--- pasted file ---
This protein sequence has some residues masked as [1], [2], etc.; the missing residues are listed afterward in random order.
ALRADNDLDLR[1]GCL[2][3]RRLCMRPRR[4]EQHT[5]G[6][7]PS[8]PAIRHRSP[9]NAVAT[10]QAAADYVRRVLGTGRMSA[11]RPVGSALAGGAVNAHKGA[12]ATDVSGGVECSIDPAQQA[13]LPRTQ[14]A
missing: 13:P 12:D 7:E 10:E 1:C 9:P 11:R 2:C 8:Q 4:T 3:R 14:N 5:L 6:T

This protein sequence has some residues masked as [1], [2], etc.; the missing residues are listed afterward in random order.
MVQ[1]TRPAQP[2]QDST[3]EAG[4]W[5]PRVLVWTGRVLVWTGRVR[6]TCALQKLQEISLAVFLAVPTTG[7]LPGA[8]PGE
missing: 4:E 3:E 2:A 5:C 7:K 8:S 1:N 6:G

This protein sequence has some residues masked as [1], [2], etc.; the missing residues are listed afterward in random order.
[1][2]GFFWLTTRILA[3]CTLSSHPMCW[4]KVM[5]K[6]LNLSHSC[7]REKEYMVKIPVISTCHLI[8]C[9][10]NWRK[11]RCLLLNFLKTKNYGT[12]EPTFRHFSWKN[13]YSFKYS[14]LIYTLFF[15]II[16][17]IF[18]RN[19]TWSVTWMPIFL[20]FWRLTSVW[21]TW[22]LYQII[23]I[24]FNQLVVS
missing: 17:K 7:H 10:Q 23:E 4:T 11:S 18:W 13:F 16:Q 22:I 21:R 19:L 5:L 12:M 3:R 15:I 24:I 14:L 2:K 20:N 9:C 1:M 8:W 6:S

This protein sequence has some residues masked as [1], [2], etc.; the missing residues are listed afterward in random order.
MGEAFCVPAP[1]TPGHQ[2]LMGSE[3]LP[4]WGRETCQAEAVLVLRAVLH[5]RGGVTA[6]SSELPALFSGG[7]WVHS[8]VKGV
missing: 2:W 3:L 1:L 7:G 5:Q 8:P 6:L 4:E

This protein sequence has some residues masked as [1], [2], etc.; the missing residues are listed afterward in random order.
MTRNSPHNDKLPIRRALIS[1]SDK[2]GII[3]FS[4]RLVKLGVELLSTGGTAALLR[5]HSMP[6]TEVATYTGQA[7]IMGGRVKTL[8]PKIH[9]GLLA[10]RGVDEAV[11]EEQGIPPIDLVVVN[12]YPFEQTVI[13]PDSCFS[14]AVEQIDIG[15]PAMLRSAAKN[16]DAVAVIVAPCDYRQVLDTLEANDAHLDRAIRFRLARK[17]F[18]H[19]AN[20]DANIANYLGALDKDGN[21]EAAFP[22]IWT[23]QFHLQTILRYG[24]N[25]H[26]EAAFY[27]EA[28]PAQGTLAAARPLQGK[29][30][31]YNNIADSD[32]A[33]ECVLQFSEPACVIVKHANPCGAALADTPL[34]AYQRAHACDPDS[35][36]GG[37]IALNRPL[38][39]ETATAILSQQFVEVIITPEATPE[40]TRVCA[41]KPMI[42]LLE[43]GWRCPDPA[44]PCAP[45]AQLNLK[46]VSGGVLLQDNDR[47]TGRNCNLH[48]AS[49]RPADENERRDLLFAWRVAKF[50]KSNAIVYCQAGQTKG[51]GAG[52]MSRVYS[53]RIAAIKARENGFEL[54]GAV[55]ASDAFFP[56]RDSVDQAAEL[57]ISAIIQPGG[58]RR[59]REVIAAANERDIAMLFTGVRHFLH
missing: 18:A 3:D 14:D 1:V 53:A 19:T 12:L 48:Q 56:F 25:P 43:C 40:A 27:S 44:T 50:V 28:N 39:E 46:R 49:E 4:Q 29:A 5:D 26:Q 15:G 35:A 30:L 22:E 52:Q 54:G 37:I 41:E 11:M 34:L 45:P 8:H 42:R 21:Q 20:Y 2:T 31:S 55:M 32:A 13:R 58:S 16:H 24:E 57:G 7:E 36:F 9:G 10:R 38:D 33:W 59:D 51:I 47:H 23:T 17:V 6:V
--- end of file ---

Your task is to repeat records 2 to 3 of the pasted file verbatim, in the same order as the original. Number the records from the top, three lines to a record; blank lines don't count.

This protein sequence has some residues masked as [1], [2], etc.; the missing residues are listed afterward in random order.
MVQ[1]TRPAQP[2]QDST[3]EAG[4]W[5]PRVLVWTGRVLVWTGRVR[6]TCALQKLQEISLAVFLAVPTTG[7]LPGA[8]PGE
missing: 4:E 3:E 2:A 5:C 7:K 8:S 1:N 6:G

This protein sequence has some residues masked as [1], [2], etc.; the missing residues are listed afterward in random order.
[1][2]GFFWLTTRILA[3]CTLSSHPMCW[4]KVM[5]K[6]LNLSHSC[7]REKEYMVKIPVISTCHLI[8]C[9][10]NWRK[11]RCLLLNFLKTKNYGT[12]EPTFRHFSWKN[13]YSFKYS[14]LIYTLFF[15]II[16][17]IF[18]RN[19]TWSVTWMPIFL[20]FWRLTSVW[21]TW[22]LYQII[23]I[24]FNQLVVS
missing: 17:K 7:H 10:Q 23:E 4:T 11:S 18:W 13:F 16:Q 22:I 21:R 19:L 5:L 12:M 3:R 15:I 24:I 14:L 2:K 20:N 9:C 1:M 8:W 6:S